The satellite, using a voice synthesizer, is built to transform that text into an audio message that can be heard over certain radio frequencies around the globe, and in different languages.

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District 186
5:00 pm
Tue November 19, 2013

NAACP Threatens To Sue District 186

Springfield NAACP President, Teresa Haley
Credit http://www.springfieldnaacp.org/

District 186 says it's working hard to hire more minority teachers and administrators. Still, the percentage of minorities in those roles is only half of what it should be according to a decades old desegregation order. And the Springfield branch of the NAACP says it's preparing for a potential lawsuit. 

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Law
3:23 am
Tue November 19, 2013

How Court's Bus Ruling Sealed Differences In Detroit Schools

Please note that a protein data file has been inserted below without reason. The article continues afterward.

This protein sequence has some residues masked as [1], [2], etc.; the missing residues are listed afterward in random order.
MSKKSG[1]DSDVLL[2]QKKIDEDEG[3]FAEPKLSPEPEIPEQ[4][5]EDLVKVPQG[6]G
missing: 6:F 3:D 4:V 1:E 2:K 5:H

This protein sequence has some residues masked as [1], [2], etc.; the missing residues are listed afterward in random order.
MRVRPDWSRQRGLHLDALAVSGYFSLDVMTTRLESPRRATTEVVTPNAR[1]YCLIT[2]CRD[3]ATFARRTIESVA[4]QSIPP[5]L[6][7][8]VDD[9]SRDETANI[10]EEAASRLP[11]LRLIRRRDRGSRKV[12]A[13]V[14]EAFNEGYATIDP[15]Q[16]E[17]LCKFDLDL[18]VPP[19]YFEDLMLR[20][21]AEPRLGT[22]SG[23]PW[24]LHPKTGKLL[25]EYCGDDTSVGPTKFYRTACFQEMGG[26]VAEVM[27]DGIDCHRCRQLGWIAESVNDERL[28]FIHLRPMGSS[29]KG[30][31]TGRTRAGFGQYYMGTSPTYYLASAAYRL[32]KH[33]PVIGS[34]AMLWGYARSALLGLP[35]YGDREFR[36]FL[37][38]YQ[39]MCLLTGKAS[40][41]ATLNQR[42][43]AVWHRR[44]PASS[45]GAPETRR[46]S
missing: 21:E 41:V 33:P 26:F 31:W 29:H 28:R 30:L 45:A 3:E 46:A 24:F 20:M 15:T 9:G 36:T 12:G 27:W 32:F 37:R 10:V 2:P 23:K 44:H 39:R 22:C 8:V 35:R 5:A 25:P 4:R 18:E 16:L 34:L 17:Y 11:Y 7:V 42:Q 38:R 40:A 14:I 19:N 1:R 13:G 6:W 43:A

In 1973, Ray Litt and a group of Detroiters went to court in an attempt to force the state to desegregate the city's schools.
NPR

Originally published on Tue November 19, 2013 12:46 pm

It was 40 years ago today that the Supreme Court accepted what became a landmark case about school desegregation. The case was controversial because it involved busing student between a largely African-American city — Detroit — and its white suburban areas. The ruling helped cement differences between urban schools and suburban neighborhoods.

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UIS
6:06 pm
Mon November 18, 2013

UIS Team Names May Change

Mascot "Cozmo"
Credit www.uisjournal.com

The University Of Illinois Springfield continues to kick around the idea of a new school mascot. The Chancellor's office paid for a consultant whose suggestions include the Springers, Sabers, Mammoths and the Stampede. Aaron Mulvey is the president of the Student Government Association at UIS. He says some students are confused by the Prairie Star nickname and the mascot, a masked boy named Cozmo. Others say they just don't like either.